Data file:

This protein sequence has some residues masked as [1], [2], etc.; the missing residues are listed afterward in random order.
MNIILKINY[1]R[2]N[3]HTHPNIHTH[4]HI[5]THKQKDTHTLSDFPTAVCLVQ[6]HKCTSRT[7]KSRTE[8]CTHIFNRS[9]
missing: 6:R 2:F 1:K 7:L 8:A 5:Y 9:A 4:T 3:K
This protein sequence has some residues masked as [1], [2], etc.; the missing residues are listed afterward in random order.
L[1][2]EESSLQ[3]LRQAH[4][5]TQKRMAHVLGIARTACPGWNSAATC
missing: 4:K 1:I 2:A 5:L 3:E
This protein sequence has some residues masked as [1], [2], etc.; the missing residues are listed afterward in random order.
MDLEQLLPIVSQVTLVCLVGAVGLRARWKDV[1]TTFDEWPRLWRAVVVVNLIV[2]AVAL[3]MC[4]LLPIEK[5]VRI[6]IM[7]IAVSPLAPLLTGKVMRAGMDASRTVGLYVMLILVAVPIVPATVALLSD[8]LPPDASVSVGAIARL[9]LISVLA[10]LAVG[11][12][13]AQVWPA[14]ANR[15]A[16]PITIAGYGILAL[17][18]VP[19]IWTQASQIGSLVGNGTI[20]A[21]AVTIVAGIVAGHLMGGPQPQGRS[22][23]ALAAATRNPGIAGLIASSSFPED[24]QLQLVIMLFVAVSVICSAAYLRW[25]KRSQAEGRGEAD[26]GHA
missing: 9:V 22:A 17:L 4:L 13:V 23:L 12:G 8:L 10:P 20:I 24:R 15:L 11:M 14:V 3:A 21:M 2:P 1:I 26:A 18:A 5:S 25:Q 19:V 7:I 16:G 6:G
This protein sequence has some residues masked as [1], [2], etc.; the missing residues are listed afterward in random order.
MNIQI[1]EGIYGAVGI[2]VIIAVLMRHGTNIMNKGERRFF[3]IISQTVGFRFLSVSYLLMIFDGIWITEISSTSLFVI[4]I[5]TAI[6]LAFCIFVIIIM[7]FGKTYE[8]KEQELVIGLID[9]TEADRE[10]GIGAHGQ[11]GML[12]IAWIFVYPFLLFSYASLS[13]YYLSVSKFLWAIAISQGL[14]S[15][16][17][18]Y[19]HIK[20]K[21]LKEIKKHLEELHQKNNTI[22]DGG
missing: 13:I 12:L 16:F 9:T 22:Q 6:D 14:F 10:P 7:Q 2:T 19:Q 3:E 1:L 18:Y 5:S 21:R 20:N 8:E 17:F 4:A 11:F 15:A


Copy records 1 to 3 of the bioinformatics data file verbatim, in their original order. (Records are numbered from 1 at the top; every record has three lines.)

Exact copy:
This protein sequence has some residues masked as [1], [2], etc.; the missing residues are listed afterward in random order.
MNIILKINY[1]R[2]N[3]HTHPNIHTH[4]HI[5]THKQKDTHTLSDFPTAVCLVQ[6]HKCTSRT[7]KSRTE[8]CTHIFNRS[9]
missing: 6:R 2:F 1:K 7:L 8:A 5:Y 9:A 4:T 3:K
This protein sequence has some residues masked as [1], [2], etc.; the missing residues are listed afterward in random order.
L[1][2]EESSLQ[3]LRQAH[4][5]TQKRMAHVLGIARTACPGWNSAATC
missing: 4:K 1:I 2:A 5:L 3:E
This protein sequence has some residues masked as [1], [2], etc.; the missing residues are listed afterward in random order.
MDLEQLLPIVSQVTLVCLVGAVGLRARWKDV[1]TTFDEWPRLWRAVVVVNLIV[2]AVAL[3]MC[4]LLPIEK[5]VRI[6]IM[7]IAVSPLAPLLTGKVMRAGMDASRTVGLYVMLILVAVPIVPATVALLSD[8]LPPDASVSVGAIARL[9]LISVLA[10]LAVG[11][12][13]AQVWPA[14]ANR[15]A[16]PITIAGYGILAL[17][18]VP[19]IWTQASQIGSLVGNGTI[20]A[21]AVTIVAGIVAGHLMGGPQPQGRS[22][23]ALAAATRNPGIAGLIASSSFPED[24]QLQLVIMLFVAVSVICSAAYLRW[25]KRSQAEGRGEAD[26]GHA
missing: 9:V 22:A 17:L 4:L 13:V 23:L 12:G 8:L 10:P 20:I 24:R 15:L 11:M 14:V 3:A 21:M 2:P 1:I 26:A 18:A 5:S 25:Q 19:V 7:I 16:G 6:G